A Question.... jazz/hollow-body related

Guitarchaeologist

Master Spuddler
Silver Member
Dec 17, 2016
7,699
Behind the 8 ball
This may be a silly question, but I will ask anyway.
Other than tradition (and the obvious cool look), what other reason(s) motivate jazz guitarists to gravitate to electric hollow-bodied guitars?
Using tradition as a reason almost seems counter to a jazz philosophy of pushing tradition. Stretching the norms and all often being a feature of jazz.

Hollow-bodies are more fragile & larger (meaning potentially more troublesome to transport).

Electric hollow-bodies can be played acoustically, but generally they do not sound as good acoustically as a fully acoustic hollow body, and generally have different construction than electric hollow-bodies.

Tone seems like an obvious answer that will pop up, except that it seems once electrified, the acoustic qualities would be overpowered (and potentially lost). Maybe someone can elaborate on this with counter-points.

I love hollow-bodies, and have one with P94s (they rock!), but I am not a jazz player seeking a jazz tone. So, what say you good people? Educate me.
 
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Gedster

Strat-Talker
May 11, 2021
147
NSW Australia
This may be a silly question, but I will ask anyway.
Other than tradition (and the obvious cool look), what other reason(s) motivate jazz guitarists to gravitate to electric hollow-bodied guitars? Using tradition as a reason almost seems counter to a jazz philosophy of pushing tradition. Stretching the norms and all often being a feature of jazz.

Hollow-bodies are more fragile & larger (meaning potentially more troublesome to transport).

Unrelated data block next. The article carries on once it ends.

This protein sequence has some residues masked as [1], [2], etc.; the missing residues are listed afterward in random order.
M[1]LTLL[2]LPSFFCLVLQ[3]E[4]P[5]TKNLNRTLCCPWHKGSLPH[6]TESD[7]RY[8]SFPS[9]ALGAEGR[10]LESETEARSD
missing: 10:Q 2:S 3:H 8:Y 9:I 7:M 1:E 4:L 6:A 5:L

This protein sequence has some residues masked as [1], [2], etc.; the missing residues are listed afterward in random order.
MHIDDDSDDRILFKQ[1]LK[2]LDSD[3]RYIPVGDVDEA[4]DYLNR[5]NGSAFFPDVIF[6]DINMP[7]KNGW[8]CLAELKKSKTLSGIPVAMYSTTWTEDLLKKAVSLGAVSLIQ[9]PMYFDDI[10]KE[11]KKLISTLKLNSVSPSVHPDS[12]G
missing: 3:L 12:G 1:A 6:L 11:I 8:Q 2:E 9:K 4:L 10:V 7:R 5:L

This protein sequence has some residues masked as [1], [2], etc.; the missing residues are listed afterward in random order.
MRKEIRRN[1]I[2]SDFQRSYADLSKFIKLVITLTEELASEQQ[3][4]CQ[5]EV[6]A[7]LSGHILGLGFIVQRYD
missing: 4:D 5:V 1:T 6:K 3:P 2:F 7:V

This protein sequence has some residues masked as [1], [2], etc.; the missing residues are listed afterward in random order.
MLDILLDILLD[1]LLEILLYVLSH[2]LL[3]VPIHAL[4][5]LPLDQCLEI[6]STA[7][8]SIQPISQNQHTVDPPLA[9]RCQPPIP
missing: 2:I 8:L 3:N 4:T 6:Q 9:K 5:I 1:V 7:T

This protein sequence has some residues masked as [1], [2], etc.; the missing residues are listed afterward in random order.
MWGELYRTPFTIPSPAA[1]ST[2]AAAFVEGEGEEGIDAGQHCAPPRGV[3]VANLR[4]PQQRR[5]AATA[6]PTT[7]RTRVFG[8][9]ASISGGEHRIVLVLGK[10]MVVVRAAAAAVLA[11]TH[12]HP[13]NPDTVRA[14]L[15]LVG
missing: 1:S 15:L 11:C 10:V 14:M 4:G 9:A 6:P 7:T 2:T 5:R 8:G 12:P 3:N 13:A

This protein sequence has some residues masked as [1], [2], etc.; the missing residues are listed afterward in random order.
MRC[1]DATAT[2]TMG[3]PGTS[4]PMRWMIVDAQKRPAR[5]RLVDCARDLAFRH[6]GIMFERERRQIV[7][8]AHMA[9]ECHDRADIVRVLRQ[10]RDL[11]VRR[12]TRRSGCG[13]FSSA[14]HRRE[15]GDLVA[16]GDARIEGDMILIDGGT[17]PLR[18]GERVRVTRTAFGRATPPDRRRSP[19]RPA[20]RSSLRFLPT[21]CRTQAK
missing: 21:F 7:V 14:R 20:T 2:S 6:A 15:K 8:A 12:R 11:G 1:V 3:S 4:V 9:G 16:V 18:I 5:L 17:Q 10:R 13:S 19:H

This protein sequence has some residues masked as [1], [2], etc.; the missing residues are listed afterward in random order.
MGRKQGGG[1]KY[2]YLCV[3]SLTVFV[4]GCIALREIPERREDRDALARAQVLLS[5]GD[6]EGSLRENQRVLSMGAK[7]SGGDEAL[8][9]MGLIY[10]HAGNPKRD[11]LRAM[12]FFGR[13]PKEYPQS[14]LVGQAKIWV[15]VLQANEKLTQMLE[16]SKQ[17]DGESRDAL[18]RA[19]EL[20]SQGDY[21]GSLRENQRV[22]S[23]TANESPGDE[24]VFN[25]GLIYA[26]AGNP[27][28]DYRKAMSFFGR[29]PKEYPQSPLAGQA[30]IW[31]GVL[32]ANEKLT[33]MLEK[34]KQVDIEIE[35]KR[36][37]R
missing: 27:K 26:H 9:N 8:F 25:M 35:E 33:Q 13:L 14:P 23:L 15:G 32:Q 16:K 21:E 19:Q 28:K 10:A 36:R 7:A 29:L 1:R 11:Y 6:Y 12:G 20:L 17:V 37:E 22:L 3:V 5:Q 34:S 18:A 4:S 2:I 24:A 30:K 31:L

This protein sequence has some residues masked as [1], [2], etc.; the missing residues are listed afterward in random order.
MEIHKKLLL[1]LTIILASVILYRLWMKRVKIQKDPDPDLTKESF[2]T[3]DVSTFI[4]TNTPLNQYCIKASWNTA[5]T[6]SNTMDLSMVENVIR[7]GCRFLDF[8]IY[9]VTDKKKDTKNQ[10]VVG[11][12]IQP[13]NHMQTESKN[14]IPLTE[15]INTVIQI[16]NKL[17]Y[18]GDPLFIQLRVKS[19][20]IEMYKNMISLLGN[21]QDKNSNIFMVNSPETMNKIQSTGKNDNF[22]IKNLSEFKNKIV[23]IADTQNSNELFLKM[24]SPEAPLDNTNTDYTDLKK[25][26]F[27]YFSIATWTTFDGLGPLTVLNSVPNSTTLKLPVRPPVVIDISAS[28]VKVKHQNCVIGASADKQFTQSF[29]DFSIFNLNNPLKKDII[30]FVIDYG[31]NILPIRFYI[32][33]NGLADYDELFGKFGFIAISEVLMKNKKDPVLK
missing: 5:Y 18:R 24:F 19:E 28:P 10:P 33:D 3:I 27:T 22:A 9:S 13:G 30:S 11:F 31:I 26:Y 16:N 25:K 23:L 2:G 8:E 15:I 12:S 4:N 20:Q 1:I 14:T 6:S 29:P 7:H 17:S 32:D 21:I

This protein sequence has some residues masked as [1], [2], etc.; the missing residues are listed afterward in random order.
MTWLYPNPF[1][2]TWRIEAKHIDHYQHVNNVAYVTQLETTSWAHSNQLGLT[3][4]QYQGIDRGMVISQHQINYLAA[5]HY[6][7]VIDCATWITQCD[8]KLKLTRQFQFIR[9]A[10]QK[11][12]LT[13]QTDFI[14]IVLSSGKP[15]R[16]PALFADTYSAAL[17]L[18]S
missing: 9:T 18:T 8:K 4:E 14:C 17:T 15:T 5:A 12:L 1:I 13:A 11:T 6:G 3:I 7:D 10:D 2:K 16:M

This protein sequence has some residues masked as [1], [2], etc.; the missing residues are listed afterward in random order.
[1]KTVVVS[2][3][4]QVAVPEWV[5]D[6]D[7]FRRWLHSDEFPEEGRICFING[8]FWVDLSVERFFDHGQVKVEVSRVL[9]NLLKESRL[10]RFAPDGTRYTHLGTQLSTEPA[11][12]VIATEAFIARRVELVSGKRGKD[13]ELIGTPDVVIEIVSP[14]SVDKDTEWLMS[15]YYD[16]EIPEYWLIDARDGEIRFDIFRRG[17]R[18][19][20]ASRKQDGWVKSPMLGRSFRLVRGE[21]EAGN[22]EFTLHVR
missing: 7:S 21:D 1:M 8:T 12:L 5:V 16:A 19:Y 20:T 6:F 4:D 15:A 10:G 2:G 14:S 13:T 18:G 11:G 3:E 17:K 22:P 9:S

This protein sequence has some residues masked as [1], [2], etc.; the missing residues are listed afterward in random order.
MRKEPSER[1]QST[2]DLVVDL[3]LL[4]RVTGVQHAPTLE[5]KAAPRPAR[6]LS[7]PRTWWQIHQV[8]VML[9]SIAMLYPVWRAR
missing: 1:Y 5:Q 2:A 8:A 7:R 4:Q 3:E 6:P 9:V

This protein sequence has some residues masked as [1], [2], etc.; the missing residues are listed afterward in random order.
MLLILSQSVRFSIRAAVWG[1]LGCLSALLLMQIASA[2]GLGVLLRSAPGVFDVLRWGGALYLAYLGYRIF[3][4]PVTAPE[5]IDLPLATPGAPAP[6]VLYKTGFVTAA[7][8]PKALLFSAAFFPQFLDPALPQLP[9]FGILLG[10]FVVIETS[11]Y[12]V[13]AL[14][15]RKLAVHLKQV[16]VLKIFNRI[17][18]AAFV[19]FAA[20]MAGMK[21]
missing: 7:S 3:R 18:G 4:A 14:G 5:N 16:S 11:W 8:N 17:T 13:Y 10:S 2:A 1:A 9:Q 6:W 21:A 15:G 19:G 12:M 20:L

Electric hollow-bodies can be played acoustically, but generally they do not sound as good acoustically as a fully acoustic hollow body, and generally have different construction than electric hollow-bodies.

Tone seems like an obvious answer that will pop up, except that it seems once electrified, the acoustic qualities would be overpowered (and potentially lost). Maybe someone can elaborate on this with counter-points.

I love hollow-bodies, and have one with P94s (they rock!), but I am not a jazz player seeking a jazz tone. So, what say you good people? Educate me.


I think that Acoustic Feedback was the reason once amplification became commonplace.

Django played acoustics in the 20s and 30s though, and Oscar Aleman (my favourite Swing guitarist) played steel bodied National resonators to try and be heard above the band in the pre electrified era but I think Charlie Christian (playing with Benny Goodman) changed the game once he used an electric pickup on his Gibson ES150 in the late 30s and that’s been pretty much the standard ever since.

I’m sure there a a few actual jazz officianodos out there who could fill that out more thoroughly than my fading memories.
 

Gedster

Strat-Talker
May 11, 2021
147